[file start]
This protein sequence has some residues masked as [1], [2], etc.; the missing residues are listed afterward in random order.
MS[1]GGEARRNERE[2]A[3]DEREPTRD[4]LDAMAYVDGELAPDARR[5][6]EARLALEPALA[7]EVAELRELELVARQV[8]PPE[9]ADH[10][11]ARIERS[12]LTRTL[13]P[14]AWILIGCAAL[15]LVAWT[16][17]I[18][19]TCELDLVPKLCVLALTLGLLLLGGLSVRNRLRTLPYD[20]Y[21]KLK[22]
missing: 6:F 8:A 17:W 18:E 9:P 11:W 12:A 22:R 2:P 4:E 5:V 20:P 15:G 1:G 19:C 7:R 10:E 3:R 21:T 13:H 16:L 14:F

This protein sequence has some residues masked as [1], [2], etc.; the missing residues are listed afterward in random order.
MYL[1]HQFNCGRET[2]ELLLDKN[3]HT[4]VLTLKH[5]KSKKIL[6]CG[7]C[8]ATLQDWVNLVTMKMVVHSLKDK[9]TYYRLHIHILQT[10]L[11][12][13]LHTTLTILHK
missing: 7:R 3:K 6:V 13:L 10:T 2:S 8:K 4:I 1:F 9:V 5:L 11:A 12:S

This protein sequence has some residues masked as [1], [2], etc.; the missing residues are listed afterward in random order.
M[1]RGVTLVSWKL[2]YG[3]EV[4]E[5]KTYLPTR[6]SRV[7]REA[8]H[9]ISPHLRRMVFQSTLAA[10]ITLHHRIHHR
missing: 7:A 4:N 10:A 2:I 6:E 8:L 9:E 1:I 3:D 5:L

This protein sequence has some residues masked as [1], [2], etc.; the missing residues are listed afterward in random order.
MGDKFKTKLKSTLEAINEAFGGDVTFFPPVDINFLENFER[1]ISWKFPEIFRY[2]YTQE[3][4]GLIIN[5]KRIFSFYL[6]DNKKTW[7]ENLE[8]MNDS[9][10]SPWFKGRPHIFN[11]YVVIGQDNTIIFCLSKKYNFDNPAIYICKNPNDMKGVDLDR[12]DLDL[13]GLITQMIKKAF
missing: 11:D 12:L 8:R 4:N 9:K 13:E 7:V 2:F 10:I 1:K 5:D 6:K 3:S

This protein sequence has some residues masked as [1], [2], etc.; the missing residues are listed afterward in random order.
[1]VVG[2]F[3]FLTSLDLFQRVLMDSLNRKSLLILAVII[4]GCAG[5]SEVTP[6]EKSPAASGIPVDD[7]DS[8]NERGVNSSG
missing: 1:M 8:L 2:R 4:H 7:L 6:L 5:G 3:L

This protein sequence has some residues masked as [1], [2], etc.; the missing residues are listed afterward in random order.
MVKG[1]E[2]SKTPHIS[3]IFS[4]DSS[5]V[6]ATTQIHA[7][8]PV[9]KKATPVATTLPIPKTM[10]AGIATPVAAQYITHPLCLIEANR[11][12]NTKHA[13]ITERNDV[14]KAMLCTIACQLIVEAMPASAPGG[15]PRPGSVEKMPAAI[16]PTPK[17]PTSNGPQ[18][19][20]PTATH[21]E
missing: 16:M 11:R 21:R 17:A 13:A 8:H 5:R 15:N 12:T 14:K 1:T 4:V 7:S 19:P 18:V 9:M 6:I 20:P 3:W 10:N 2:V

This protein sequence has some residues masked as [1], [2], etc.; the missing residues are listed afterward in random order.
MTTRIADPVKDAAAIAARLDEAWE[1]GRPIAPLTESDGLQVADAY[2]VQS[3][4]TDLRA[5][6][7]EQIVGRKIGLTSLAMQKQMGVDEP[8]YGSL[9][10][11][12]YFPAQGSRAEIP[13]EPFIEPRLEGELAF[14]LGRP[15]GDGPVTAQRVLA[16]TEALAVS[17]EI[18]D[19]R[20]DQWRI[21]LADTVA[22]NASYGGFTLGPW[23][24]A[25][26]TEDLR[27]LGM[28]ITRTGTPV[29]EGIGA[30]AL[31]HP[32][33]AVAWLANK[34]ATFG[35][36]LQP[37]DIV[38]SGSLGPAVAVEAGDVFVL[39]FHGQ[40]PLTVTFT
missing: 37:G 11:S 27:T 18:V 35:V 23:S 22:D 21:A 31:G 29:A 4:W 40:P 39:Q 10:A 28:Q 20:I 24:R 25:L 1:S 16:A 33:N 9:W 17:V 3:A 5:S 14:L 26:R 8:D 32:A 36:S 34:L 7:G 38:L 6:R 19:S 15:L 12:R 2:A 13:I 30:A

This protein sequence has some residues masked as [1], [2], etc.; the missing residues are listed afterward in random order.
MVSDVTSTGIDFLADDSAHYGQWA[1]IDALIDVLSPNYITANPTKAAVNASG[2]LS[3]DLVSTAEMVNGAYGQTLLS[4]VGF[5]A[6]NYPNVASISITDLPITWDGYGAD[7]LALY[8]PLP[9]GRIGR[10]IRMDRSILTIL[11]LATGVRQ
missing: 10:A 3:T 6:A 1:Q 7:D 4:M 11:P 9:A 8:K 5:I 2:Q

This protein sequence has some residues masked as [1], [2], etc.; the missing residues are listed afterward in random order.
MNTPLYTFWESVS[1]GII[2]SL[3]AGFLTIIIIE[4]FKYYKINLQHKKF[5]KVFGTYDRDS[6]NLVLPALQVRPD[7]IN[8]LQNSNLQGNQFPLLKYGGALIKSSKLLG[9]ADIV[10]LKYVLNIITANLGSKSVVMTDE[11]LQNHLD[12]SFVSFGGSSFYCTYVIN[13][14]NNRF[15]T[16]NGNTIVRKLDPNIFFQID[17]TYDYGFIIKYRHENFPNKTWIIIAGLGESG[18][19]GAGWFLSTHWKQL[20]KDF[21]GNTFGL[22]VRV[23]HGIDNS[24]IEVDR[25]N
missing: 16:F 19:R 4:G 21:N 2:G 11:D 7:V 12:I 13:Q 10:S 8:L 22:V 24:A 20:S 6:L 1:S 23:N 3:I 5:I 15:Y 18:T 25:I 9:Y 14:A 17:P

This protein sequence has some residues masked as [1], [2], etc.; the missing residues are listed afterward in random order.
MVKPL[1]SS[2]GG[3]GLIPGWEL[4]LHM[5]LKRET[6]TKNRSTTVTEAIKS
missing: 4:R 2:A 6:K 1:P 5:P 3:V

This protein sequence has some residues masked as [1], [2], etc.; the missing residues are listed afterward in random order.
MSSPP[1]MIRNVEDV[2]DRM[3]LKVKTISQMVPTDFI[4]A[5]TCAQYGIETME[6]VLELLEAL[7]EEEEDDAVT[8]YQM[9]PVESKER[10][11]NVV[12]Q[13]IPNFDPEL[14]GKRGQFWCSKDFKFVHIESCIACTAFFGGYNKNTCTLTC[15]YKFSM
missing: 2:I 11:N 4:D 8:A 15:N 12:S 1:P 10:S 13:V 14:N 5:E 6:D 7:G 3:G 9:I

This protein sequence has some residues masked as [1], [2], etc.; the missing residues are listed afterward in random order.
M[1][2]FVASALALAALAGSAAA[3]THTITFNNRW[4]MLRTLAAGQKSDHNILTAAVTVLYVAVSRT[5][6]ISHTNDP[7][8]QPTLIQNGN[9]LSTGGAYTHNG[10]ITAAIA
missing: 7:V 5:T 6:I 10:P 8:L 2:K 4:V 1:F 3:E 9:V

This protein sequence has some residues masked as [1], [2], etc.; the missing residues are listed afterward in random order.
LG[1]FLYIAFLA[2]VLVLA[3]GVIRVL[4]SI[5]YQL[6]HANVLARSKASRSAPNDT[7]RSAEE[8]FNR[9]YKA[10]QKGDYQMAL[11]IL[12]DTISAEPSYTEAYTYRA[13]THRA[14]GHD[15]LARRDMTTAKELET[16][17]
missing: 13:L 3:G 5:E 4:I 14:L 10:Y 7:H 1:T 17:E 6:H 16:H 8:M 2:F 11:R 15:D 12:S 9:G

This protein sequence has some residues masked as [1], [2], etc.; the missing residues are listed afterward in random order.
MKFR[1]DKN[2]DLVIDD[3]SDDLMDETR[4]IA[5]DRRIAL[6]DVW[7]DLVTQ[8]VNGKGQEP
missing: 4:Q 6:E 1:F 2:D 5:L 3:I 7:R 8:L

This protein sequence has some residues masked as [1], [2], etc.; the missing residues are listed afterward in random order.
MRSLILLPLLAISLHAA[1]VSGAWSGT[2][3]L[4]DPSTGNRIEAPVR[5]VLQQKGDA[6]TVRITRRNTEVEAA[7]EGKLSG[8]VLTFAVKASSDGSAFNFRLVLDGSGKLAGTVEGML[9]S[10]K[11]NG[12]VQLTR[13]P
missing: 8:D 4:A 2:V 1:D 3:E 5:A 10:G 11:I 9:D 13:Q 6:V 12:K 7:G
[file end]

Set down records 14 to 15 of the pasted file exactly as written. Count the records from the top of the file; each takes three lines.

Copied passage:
This protein sequence has some residues masked as [1], [2], etc.; the missing residues are listed afterward in random order.
MKFR[1]DKN[2]DLVIDD[3]SDDLMDETR[4]IA[5]DRRIAL[6]DVW[7]DLVTQ[8]VNGKGQEP
missing: 4:Q 6:E 1:F 2:D 5:L 3:I 7:R 8:L

This protein sequence has some residues masked as [1], [2], etc.; the missing residues are listed afterward in random order.
MRSLILLPLLAISLHAA[1]VSGAWSGT[2][3]L[4]DPSTGNRIEAPVR[5]VLQQKGDA[6]TVRITRRNTEVEAA[7]EGKLSG[8]VLTFAVKASSDGSAFNFRLVLDGSGKLAGTVEGML[9]S[10]K[11]NG[12]VQLTR[13]P
missing: 8:D 4:A 2:V 1:D 3:E 5:A 10:G 11:I 9:D 13:Q 6:V 12:K 7:G